3Q13 GDP (1st Revision): Juiced by inventories. Rising probability of a sequential slowdown
3Q13 GDP was revised +0.8 higher to 3.6%, marking the best growth number since 1Q12. Under the hood, the component dynamics that characterized the advance estimate – namely, inventory accumulation alongside middling consumption/real final sales – were further exaggerated in this first revision.
Inventory Accumulation contributed +1.68 to GDP while consumption (services) growth slowed 40bps sequentially and real final sales (GDP less Inventory change) and real final sales to domestic consumers (GDP less exports less inventory change) both came in sub 2%.
While backlogs are growing and vendors remain largely unconcerned with inventory levels according to the ISM survey data, the positive impact to GDP should reverse as inventory drawdown will be challenged by final demand still constrained by flagging personal income growth.
In short, the strong headline print belied a moderately more vapid reality. While momentum in the manufacturing base remains ongoing and disposable personal income growth comps ease through 2014, a sequential slowdown in growth is increasingly probable. We’ll get a first look at personal income and spending data for 4Q13 tomorrow alongside the payroll report.
On the employment side, despite sizeable fluctuations in the absolute number of non-farm payroll gains the last few month, the rate of growth on a 2Y basis has held relatively consistent at ~+1.66% - a phenomenon largely stemming from seasonality. Consensus is basically sitting right on this growth number with the current NFP estimate for November at +185K. As a reminder, seasonality will build as a positive support to both the NFP and jobless claims figures through 1Q14.
From a policy perspective, today's growth data is probably another non-catalyst with inflation still holding below target, service consumption growth flagging and sustained acceleration in the aggregate labor market data still absent.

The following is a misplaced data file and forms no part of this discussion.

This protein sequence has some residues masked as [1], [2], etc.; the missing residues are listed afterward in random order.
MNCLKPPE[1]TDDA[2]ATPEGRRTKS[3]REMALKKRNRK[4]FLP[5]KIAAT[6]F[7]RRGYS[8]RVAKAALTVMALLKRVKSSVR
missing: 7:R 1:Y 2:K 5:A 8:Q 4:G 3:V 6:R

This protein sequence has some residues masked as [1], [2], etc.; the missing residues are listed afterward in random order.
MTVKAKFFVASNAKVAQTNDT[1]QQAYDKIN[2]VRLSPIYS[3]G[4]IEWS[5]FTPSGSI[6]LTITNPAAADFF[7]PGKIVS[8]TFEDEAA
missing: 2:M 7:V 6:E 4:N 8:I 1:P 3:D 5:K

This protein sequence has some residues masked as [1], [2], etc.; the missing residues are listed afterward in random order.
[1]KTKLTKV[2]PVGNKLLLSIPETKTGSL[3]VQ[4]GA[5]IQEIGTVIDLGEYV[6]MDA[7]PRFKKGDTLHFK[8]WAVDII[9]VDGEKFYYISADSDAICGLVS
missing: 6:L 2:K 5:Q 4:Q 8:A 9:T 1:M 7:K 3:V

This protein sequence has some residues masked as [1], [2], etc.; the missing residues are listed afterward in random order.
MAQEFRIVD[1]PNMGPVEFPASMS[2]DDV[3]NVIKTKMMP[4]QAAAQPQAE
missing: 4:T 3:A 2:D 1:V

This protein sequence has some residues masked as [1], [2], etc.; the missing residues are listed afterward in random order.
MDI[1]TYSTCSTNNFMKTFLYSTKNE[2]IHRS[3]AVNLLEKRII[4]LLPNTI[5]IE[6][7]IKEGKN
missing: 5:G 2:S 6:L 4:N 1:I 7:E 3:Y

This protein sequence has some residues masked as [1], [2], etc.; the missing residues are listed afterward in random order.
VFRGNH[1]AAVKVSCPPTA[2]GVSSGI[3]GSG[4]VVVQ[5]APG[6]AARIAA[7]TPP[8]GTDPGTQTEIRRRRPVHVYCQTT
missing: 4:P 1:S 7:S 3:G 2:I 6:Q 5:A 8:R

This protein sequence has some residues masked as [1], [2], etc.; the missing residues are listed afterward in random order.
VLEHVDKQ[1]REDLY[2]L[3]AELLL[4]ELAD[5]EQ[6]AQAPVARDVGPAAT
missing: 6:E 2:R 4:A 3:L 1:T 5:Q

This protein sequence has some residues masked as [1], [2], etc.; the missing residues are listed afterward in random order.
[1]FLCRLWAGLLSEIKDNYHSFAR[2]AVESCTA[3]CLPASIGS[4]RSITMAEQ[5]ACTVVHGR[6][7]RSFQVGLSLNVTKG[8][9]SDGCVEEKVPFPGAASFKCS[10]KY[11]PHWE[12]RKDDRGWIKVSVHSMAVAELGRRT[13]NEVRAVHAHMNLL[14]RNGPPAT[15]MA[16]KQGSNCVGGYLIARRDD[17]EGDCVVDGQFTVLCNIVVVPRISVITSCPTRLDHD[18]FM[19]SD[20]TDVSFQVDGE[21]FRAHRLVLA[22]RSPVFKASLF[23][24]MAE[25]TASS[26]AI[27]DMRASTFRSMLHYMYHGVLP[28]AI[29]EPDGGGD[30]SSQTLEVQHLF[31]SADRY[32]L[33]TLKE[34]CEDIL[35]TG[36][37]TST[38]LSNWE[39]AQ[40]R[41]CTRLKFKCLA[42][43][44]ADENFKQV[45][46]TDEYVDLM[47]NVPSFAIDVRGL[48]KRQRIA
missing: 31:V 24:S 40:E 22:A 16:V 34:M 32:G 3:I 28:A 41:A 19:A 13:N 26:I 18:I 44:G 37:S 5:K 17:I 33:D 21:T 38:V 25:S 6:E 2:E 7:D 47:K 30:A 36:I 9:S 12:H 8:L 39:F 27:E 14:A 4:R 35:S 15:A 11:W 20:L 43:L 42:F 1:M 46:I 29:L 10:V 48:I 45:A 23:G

But at the same time, if you can’t taper at 3.6% GDP, when can you taper?
- Hedgeye Macro
INITIAL CLAIMS: The Fed needs to bury its head further into the sand to reconcile its policy on purchases with the realities of the labor market.
Rising Rates Love Falling Claims
It's getting harder to ignore the improvement in the labor market, unless, of course, you're the Fed.
Increasingly, however, it seems as though the bond market is taking fewer cues from the Fed and more from the labor market. True, seasonally-adjusted initial claims have a 2-handle on them principally because of the Thanksgiving mismatch this week vs last year (a week later this year), but adjusting for that and all the other recent turbulence in the data reveals one unmistakable fact. The data continues to strengthen and the bond market is taking notice.
Aside from the obvious, which is that this is more good news for credit quality, the upward pressure being exerted on rates is ferreting out clear winners and losers, i.e. good for banks and online brokers, and bad for homebuilders and mortgage REITs. For more details, see our note from 11/22 "#Rates-Rising: A Current Look at Rate Sensitivity Across Financials", a link to which can be found here.
Next week should be the first week in a long time where we get a clean print on the labor market, so stay tuned.
Nuts & Bolts
Prior to revision, initial jobless claims fell 18k to 298k from 316k WoW, as the prior week's number was revised up by 5k to 321k.
The headline (unrevised) number shows claims were lower by 23k WoW. Meanwhile, the 4-week rolling average of seasonally-adjusted claims fell -10.75k WoW to 322.25k.
The 4-week rolling average of NSA claims, which we consider a more accurate representation of the underlying labor market trend, was -21.2% lower YoY, which is a sequential improvement versus the previous week's YoY change of -13.3%
Joshua Steiner, CFA
Jonathan Casteleyn, CFA, CMT